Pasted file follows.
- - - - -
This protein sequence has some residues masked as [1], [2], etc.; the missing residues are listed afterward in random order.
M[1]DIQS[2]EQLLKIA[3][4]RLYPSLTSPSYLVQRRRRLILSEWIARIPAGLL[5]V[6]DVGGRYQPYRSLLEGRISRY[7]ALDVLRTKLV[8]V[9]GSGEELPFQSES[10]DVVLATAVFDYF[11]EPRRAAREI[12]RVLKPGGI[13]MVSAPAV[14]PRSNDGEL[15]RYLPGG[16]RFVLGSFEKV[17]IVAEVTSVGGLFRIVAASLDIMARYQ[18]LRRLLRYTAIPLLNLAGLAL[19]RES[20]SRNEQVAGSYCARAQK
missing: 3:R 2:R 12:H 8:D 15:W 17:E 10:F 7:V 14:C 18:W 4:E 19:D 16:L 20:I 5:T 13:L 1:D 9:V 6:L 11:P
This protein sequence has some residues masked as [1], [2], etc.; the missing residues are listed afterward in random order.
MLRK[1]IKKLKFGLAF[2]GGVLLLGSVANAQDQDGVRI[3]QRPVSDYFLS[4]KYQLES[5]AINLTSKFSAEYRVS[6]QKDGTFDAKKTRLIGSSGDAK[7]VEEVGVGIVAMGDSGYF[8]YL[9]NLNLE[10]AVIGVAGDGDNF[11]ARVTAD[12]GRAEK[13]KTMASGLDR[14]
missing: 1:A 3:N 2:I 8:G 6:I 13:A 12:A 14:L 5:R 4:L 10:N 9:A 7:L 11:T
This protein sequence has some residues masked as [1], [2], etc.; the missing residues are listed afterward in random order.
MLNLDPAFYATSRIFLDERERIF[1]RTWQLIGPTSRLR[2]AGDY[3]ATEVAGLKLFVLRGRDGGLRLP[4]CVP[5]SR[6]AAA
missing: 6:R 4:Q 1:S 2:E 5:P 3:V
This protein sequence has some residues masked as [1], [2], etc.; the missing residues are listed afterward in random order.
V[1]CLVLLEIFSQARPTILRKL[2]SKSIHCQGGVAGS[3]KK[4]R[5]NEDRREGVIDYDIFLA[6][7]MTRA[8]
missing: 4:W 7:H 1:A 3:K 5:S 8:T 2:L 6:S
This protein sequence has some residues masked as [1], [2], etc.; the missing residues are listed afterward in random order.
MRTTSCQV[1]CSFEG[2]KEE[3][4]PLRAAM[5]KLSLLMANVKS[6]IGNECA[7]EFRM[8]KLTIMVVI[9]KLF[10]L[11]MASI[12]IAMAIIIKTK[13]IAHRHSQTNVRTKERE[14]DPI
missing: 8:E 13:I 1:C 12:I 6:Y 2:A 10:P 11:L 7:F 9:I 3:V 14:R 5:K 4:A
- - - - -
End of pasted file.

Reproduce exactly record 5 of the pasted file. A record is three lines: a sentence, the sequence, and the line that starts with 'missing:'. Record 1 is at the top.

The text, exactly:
This protein sequence has some residues masked as [1], [2], etc.; the missing residues are listed afterward in random order.
MRTTSCQV[1]CSFEG[2]KEE[3][4]PLRAAM[5]KLSLLMANVKS[6]IGNECA[7]EFRM[8]KLTIMVVI[9]KLF[10]L[11]MASI[12]IAMAIIIKTK[13]IAHRHSQTNVRTKERE[14]DPI
missing: 8:E 13:I 1:C 12:I 6:Y 2:A 10:P 11:L 7:F 9:I 3:V 14:R 5:K 4:A